Debt capital markets in Africa remain resilient, displaying innovation in response to challenging regional and global environments, according to South Africa-based Standard Bank Group.
A review of the continent’s activity in debt capital markets reveals continued growth in issuance, including the evolution of new asset classes.
These positive trends speak well to both the resilience and future growth prospects of Africa’s debt capital markets, according to a statement made available to Business News yesterday.
Debt capital markets across Africa’s sub-regions have remained robust despite the macroeconomic and political challenges presented, “indicating their growing maturity and depth, along with their ability to develop solutions in the face of volatility and change,” said Zoya Sisulu, head of debt capital markets South Africa at Standard Bank.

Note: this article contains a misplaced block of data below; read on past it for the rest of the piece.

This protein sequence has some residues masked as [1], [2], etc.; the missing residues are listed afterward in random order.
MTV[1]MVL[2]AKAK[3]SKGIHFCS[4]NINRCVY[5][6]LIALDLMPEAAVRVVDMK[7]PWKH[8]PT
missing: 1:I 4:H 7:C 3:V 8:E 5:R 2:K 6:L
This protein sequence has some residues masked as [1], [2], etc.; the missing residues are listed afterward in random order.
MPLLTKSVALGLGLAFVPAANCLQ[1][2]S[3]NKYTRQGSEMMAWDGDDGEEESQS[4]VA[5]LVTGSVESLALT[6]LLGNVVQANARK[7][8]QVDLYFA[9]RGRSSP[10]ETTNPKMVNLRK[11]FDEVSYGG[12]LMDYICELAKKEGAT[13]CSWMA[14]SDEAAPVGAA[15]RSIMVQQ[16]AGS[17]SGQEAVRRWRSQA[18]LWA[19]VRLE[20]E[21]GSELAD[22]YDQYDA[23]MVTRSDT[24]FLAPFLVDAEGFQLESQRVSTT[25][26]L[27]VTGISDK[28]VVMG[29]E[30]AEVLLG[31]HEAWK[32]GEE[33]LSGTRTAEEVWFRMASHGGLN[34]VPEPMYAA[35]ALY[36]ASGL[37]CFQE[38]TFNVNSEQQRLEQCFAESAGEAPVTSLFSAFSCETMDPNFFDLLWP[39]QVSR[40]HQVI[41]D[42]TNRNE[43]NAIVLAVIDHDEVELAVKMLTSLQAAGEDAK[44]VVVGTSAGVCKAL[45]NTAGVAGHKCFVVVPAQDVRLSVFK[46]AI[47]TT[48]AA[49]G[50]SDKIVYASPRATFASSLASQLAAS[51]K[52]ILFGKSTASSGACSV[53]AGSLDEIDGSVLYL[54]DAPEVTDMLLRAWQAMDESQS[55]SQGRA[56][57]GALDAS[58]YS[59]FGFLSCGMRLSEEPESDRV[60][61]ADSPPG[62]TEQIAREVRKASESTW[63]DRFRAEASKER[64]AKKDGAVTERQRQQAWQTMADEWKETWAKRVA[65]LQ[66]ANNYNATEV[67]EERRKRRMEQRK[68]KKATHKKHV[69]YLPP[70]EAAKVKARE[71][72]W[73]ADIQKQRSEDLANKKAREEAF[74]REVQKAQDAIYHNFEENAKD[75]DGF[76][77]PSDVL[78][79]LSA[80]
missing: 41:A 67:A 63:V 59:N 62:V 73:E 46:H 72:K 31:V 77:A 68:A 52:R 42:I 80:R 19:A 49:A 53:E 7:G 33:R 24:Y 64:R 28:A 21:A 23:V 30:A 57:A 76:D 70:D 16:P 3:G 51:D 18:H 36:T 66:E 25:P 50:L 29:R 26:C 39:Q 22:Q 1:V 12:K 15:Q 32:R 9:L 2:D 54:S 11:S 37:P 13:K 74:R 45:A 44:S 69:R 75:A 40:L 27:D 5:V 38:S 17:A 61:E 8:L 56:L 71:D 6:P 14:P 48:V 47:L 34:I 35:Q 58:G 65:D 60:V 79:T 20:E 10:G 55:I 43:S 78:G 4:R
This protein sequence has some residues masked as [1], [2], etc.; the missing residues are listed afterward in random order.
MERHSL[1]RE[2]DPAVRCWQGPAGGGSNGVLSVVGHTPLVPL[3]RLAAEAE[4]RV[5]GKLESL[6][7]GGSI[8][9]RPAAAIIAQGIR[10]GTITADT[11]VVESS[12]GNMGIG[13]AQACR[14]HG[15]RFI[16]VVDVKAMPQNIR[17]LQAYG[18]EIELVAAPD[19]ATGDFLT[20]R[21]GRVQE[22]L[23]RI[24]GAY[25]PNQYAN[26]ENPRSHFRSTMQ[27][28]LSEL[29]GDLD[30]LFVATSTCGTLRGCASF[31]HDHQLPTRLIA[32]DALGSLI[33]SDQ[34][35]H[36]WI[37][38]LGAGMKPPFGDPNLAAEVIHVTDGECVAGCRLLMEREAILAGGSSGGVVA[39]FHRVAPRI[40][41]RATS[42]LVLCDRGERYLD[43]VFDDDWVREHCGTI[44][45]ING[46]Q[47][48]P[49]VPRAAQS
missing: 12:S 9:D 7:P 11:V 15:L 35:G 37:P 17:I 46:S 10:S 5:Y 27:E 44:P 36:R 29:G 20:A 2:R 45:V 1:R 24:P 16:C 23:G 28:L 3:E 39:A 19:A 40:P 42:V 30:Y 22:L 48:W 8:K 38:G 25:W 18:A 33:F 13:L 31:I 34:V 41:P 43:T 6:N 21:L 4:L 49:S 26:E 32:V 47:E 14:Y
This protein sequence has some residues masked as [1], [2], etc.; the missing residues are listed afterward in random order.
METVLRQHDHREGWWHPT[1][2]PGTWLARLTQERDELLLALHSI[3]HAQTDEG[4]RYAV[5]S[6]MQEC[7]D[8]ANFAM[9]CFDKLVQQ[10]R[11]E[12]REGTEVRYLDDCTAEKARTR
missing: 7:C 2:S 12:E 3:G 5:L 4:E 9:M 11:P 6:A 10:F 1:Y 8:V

In Kenya, for example, structural challenges, including two banks placed under statutory management in 2016, saw investors move out of corporate bonds to the perceived safety of government paper and tier one banks.
Similarly, in response to local growth concerns and increased political uncertainty in South Africa, issuance in the country’s debt capital markets was largely focused on high quality deals on well-known credit, given the increased risk aversion.
In West Africa, Nigeria’s debt capital markets were characterised by volatility driven by increased inflation, high interest rates and low liquidity arising from a drop in global oil prices and depreciation of the Naira.
Tanzania’s National Microfinance Bank Plc issued a $19 million three-year senior and unsecured fixed rate retail bond taking advantage of the substantial liquidity. n